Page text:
Book industry worth dips below RM1b, says MABOPA

MABOPA president calls for more concerted efforts from the MoE to ensure nation’s reading target is achieved

by NUR HAZIQAH A MALEK / pic by ISMAIL CHE RUS

The local book industry value has slipped below RM1 billion amid increasing closures among publications and book stores nationwide.

Malaysian Book Publishers Association (MABOPA) president Ishak Hamzah told The Malaysian Reserve (TMR) that the book industry in Malaysia is weakening due to increasing costs for printing and publication, coupled with the people’s reduced purchasing power.

Ishak said the industry’s limited lifespans also caused more publishers to shut down their business.

“For the industry, there are two lifespans: The first one is in the mass market, while the second lifespan is via tender and government initiatives. When both are weak, the industry will become weak too,” he told TMR at the Kuala Lumpur International Book Fair 2019 (KLIBF 2019).

“Currently, the book industry is struggling with the issues between buyers having lesser spending power, while printing and publication are growing more expensive by the day.”

According to MABOPA’s data, the book industry used to rake in between RM1.5 billion to RM2 billion in sales.

Ishak also pointed out that the introduction of the 1Malaysia Book Voucher, which could be used for other items than just books and stationeries, had also caused a slowdown in book purchases among students.

“Say that they gave RM100 to 1.2 million students, which were all used for books and stationeries — that could be enough to just inject RM120 million into the industry, and we could provide ample money for all the bodies involved in the industry,” he said.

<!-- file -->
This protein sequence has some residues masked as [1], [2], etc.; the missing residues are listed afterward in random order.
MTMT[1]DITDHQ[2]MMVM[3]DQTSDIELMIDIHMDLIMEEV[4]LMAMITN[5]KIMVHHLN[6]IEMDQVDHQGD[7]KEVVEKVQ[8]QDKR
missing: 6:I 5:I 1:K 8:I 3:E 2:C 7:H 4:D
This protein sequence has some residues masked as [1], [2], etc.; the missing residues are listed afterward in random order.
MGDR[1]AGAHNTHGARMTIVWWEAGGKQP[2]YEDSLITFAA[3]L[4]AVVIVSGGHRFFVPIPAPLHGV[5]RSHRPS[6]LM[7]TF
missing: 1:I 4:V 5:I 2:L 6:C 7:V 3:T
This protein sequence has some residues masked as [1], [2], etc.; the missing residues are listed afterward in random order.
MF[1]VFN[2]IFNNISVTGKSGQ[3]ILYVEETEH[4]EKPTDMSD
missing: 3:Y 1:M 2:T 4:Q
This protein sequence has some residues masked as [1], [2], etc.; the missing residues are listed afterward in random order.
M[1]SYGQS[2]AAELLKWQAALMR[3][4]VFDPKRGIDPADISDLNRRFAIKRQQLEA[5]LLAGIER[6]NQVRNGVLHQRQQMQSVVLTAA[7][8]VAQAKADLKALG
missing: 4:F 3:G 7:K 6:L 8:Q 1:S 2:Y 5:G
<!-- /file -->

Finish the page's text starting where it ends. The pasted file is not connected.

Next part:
Lamenting the weak support for the industry, Ishak urged the government to bring back the book vouchers for students, with a RM100 allocation for starters.

He also called for more concerted efforts from the Education Ministry (MoE) to ensure that the reading nation target would be achieved.

“Everyone is always talking about let’s read more, but the problem is, do we have more materials to read? Take for example, out of 10 school libraries, only two of them have new reading materials periodically,” he said.

“The industry players are willing to help mobilise campaigns, perform various activities, publish new books and prepare to supply various books if all schools receive sufficient funds to purchase books,” he added.

Commenting on the recent trend of self-publishers in the market, Ishak said while there are concerns on unregulated or lack of censorships in the content, the fact remains that these publishers allow for more creativity to thrive.

“While most would say the independent publishers’ circle is wild, when you look at it in a positive way, they paved the way for something new, for creativity, and that is the point of this industry,” he said.

“Right now, the heat is in doctors writing about their lives as doctors, accountants, lawyers, all that. Their content are also considered more appropriate, and the thing with their readers is that they have a set group of followers that they have built.

“This means they don’t just publish and put the books out at bookstores, hoping and praying that people will buy their books,” he said.

Meanwhile, the KLIBF 2019 which began on March 29 until April 7 has an array of activities to engage readers with creators, which includes photographers, writers and illustrators in a space called “Rehat & Baca”.

Various groups of readers crowd the book fair due to its value-for-money book purchasing opportunity, with some buyers having bought around 30 books in a basket for as much as RM15.

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